John McCann

Start a business; hire no-one

In Early Predictions, Entrepreneur on December 11, 2006 at 4:55 pm

An article in USA Today documents a trend that has been brewing for the past couple of decades: the demise of the job. Instead, we are seeing people start businesses that do not offer jobs because they have no employees.

“Fed up with rising labor costs, a new generation of entrepreneurs is launching millions of tiny companies differing from business in the past: They don’t want employees. The trend, building since the late 1990s, hit a milestone this year when the number of these microbusinesses reached 20 million — one for every six private-sector workers, a new analysis of government data shows. In place of paid employees, owners harness new technologies to outsource work, often linking up with other like-minded entrepreneurs to get jobs done in a virtual assembly line spanning the globe.”

Back in the mid-1990s, I collected many quotes that predicted this trend, such as this one from a Fortune article:

“What is disappearing is not just a certain number of jobs. … What is disappearing is the very thing itself: the job. That much sought after, much maligned social entity, a job, is vanishing like a species that has outlived its evolutionary time. A century from now Americans will look back and marvel that we couldn’t see more clearly what was happening. … The modern world is on the verge of another huge leap in creativity and productivity, but the job is not going to be part of tomorrow’s economic reality. There still is and will always be enormous amounts of work to do, but it is not going to be contained in the familiar envelopes we call jobs. In fact, many organizations are today well along the path toward being ‘de-jobbed.’ The job is a social artifact, though it is so deeply embedded in our consciousness that most of us have forgotten its artificiality or the fact that most societies since the beginning of time have done just fine without jobs. The job is an idea that emerged early in the 19th century to package the work that needed doing in the growing factories and bureaucracies of the industrializing nations. Before people had jobs, they worked just as hard but on shifting clusters of tasks, in a variety of locations, on a schedule set by the sun and the weather and the needs of the day. The modern job is a startling new idea — and to many, an unpleasant and perhaps socially dangerous one. … Now the world is changing again: The conditions that created jobs 200 years ago — mass production and the large organization — are disappearing. … Today’s organization is rapidly being transformed from a structure built out of jobs into a field of work needing to be done. Jobs are artificial units superimposed on this field. … Jobs are no longer socially adaptive. That is why they are going the way of the dinosaur.” (William Bridges, “The End of the Job,” Fortune, September 19, 1994, pp. 62-74)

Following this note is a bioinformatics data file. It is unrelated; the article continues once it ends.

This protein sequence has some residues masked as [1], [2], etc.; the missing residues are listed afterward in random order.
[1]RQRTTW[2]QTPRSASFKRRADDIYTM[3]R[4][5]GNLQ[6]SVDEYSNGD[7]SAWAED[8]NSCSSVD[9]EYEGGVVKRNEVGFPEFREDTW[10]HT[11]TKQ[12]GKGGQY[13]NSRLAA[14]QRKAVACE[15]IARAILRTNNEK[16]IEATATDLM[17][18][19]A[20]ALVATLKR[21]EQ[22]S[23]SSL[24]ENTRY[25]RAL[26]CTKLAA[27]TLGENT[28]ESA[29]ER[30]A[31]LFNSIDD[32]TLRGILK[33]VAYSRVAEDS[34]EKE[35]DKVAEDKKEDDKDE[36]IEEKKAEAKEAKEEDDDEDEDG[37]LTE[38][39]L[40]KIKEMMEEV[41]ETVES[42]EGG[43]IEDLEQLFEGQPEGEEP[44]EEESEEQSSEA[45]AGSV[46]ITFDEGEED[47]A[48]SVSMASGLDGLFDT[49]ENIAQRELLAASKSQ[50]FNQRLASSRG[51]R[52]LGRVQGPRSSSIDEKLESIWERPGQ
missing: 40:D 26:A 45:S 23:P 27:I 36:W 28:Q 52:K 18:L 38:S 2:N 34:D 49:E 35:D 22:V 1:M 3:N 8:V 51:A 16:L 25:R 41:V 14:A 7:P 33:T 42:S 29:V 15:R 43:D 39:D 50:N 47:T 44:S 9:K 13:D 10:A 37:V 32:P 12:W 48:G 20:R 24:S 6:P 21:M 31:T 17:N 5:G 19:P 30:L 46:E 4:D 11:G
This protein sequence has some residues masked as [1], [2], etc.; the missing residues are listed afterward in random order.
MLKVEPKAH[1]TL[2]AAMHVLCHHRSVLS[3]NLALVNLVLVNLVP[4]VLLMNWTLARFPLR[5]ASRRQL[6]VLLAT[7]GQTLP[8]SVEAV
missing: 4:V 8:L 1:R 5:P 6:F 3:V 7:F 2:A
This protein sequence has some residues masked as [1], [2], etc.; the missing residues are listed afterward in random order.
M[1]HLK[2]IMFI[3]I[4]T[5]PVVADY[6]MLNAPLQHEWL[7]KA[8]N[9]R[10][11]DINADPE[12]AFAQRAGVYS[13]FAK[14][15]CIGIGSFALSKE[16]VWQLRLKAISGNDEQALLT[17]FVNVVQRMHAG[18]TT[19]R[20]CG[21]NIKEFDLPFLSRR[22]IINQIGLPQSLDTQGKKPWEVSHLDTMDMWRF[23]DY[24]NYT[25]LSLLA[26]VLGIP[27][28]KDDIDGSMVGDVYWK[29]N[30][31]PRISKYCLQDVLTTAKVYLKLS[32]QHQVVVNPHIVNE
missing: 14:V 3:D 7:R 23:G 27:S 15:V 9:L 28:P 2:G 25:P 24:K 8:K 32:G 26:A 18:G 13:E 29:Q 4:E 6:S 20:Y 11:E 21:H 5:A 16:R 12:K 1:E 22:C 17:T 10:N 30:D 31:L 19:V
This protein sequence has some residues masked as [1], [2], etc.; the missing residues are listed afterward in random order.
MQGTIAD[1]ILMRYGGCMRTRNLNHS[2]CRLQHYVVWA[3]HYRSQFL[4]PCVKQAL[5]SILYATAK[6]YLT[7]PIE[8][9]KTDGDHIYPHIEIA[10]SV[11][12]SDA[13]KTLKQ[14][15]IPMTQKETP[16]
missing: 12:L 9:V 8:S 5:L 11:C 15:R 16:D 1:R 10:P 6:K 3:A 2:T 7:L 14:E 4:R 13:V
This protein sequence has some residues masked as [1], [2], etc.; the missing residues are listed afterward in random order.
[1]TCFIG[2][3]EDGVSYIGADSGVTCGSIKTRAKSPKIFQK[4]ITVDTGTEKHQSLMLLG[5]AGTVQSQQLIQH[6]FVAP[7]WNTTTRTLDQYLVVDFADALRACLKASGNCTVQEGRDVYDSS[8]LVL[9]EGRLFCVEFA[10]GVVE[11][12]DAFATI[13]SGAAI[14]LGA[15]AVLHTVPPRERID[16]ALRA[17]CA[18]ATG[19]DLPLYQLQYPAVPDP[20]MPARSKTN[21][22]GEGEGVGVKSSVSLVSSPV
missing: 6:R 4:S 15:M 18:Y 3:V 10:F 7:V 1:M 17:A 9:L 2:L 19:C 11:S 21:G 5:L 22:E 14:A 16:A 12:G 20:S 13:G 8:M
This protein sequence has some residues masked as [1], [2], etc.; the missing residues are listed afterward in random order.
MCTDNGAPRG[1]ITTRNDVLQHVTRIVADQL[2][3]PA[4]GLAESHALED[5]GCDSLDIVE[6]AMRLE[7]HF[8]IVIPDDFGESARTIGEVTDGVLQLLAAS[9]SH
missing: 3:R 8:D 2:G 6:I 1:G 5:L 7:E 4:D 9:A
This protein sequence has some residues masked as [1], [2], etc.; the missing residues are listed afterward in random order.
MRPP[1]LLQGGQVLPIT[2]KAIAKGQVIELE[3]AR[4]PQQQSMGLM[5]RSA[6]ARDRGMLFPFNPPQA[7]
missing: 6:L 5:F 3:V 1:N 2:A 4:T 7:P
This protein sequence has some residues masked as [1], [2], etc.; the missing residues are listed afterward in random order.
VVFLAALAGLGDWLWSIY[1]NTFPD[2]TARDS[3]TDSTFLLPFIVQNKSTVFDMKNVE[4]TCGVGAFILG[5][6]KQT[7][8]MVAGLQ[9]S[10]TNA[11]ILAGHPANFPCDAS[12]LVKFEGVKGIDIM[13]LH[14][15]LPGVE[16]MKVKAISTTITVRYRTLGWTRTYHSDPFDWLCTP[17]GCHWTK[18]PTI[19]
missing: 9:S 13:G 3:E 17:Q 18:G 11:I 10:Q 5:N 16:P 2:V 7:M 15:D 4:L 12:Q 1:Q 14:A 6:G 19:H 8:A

I found the idea of a small company with no employees to be very appealing after I considered starting a traditional company that would apply my academic research. I lost interest in the venture when one of my potential employee asked : “What will be your travel policy? When can I fly first class?” I knew then that I was not interested in having people work for me, and I abandoned the idea of a business. It turns out that there are at least 20 million people like me.


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